When I looked at my grandmother, this was what I would see. I would see someone who had a great spirit to live, someone who found meaning in life despite, and perhaps because of, the pain of her life. It was not, of course, that she desired this pain and trial, but more exactly, that her character survived and superceded the history of her life. Somehow, by meeting the pain of history with flinty courage and skill, she at once created and became her destiny. My abuelita had a character that pushed her forward into willing what she thought was right. It was never an easy road, yet her willfulness was always self-imposed and was a method of creating her self. Of course, this almost guaranteed that she would run up against many obstacles. Many thought that my abuelita was just plain stubborn beyond belief.

But those who got in front of my grandmother misunderstood her and, really, misunderstood what it was to be willfully right. Many of my grandmother's would-be challengers simply didn't like the idea, and reality, of a willful woman. These people were sometimes just selfish or openly evil. They were accustomed to getting their own way, and when they clashed with Dolores Rivero it was a terrible clash of wills. But my grandmother was more than just plain willful. When people wanted to abuse or destroy others, my grandmother would defend the weak. When a man wanted to puff himself up at somebody else's expense, my grandmother would deflate the braggart. She wouldn't just be contrary. She would try to be right. How did she find out what was right, in her own mind? She began with self-worth. She always told me that you would not achieve self-worth by putting other people down. I saw that she achieved it by respecting herself, by improving herself, and by criticizing her own faults. This open and constant look at her own self was her way of developing internal standards for her willfulness. She started with her belief in God, she tested her good actions from day to day, and she gained a sense of what was possible, what was stupid, what was unjust, and what was a real achievement. Yes, my abuelita was willful, but she also developed a sense of when and how you were right.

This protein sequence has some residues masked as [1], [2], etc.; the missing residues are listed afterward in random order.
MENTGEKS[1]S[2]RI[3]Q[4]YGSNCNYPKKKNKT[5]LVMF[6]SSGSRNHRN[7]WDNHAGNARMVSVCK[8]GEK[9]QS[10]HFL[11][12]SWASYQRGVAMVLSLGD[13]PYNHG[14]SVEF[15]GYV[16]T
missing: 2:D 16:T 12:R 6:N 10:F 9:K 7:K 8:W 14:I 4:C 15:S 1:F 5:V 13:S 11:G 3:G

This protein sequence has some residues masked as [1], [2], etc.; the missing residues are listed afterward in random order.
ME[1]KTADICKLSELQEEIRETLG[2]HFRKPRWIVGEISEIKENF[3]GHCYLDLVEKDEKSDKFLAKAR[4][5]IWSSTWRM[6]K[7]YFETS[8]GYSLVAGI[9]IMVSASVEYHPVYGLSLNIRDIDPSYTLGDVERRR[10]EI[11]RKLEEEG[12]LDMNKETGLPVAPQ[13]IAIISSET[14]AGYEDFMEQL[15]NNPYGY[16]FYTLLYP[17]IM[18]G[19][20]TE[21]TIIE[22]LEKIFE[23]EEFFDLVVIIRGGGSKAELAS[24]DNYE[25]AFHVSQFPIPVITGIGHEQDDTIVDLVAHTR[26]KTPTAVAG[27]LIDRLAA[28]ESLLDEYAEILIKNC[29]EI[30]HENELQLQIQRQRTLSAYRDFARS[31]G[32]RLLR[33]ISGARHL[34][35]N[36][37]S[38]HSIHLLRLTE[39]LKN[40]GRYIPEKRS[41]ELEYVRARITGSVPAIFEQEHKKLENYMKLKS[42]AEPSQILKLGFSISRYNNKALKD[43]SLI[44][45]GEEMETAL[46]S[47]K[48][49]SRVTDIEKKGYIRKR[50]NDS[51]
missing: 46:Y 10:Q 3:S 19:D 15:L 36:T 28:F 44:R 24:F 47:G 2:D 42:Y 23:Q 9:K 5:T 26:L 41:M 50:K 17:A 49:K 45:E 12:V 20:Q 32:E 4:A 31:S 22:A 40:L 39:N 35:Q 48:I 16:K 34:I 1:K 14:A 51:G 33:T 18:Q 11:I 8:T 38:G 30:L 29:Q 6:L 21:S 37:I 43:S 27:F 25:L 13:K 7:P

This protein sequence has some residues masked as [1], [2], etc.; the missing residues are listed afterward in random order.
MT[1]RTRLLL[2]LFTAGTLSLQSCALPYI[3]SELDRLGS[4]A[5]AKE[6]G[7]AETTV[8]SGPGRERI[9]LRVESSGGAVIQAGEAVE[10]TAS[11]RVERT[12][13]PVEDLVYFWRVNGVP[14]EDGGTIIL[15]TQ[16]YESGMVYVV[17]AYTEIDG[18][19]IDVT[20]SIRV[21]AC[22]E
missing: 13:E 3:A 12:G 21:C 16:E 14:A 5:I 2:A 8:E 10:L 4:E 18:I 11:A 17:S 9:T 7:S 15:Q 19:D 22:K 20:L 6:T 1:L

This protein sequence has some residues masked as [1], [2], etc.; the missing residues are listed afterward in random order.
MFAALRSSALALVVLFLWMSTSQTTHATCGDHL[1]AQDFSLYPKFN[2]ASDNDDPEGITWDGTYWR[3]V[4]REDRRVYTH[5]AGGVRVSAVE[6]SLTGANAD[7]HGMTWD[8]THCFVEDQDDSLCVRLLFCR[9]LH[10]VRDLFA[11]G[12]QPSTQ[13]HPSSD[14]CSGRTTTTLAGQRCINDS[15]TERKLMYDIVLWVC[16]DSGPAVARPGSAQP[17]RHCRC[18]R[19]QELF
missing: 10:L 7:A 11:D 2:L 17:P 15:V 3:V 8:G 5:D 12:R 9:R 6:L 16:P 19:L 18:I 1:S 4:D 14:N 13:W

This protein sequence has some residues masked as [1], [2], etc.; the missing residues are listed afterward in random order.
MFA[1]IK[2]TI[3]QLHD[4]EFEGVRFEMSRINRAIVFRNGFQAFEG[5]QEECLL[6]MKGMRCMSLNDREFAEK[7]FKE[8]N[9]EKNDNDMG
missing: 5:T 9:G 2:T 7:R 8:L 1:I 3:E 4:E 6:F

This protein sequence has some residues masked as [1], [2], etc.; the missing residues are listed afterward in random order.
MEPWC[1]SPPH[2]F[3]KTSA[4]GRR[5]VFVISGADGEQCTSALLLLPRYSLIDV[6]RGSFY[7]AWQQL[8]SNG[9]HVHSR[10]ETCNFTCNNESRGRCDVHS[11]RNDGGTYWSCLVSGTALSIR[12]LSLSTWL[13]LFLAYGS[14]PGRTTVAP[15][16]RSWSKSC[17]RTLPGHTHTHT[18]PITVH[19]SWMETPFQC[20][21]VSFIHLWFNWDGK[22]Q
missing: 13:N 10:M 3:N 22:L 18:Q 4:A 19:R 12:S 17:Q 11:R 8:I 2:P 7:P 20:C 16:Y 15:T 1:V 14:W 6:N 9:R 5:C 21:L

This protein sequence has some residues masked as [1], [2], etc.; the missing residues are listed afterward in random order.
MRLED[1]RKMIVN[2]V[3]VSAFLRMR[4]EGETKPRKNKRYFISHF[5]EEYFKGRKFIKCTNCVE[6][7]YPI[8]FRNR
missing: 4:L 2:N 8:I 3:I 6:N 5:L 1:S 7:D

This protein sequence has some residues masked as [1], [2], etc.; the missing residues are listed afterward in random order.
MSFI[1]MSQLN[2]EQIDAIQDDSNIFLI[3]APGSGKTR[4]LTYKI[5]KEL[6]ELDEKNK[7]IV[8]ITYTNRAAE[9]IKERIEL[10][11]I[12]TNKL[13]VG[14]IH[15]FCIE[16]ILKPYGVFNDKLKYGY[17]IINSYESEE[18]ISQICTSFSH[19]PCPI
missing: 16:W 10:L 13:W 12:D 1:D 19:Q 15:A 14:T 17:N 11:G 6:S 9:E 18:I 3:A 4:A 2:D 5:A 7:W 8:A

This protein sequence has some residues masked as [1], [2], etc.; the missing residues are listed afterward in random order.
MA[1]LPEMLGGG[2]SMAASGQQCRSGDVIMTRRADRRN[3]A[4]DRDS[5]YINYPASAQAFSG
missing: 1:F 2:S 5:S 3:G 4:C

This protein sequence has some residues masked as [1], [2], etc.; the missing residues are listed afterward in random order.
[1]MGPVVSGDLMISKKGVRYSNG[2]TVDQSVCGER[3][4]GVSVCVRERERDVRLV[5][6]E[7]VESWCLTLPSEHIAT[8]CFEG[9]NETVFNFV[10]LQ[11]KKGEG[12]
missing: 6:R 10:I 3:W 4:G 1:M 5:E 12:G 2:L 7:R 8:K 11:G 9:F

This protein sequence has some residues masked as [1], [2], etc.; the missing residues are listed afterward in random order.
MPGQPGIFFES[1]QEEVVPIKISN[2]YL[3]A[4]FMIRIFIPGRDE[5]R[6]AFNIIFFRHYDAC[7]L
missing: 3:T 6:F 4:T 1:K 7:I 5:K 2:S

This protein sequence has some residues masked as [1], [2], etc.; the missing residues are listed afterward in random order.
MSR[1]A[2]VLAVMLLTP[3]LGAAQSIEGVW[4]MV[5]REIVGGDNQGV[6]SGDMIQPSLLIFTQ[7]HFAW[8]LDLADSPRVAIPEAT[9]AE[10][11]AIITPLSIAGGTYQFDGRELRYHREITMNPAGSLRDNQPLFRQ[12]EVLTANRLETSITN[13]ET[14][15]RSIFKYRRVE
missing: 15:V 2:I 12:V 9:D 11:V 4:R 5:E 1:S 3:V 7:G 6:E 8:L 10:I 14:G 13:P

I knew that my grandmother never confused her sense of righteousness with selfishness. She never tried to dominate somebody, even if she could, simply because no one would stop her. Instead, her open look at her self made her at once fearless and quite vulnerable. If she knew her own demons, if she could conquer them, then she expected others to face their own fears too. Repeatedly she would give herself up. She would offer a helping hand. She would inject herself in an argument to say what everyone had been avoiding. She would put a fire under somebody's butt, somebody who could take it, and push him forward to conquer his fear. Or she would empathize and laugh with you in the middle of a disaster. It was not only this strength of will but also this great, hard-edged kindness that I remembered the most about her. Just after she picked you up after a terrible fall, she would push you to get going again, to never give up.

This vulnerable self-confidence that my grandmother possessed, however, was sometimes fraught with danger. When she criticized herself, she was harsh. When she gave somebody a second chance, maybe somebody who didn't deserve a second chance, she opened herself to severe disappointment. But she always believed that you could rise up, from whatever terrible starting point you were at, and improve your position if you were willing to be honest about it. Sometimes opportunistic strangers did take advantage of my grandmother's openness, but at least they never did it for very long. I knew that her trust was shattered a few times, yet she never became insular or hateful. My abuelita fought against her own bitterness so that she could trust someone else again. I never understood where she could find that reservoir from which she would deliver herself to kindness again. But I believed she knew that if you never opened yourself up to these disappointments at all, you could never trust anyone. You hid from yourself. You became less than what a human being could be.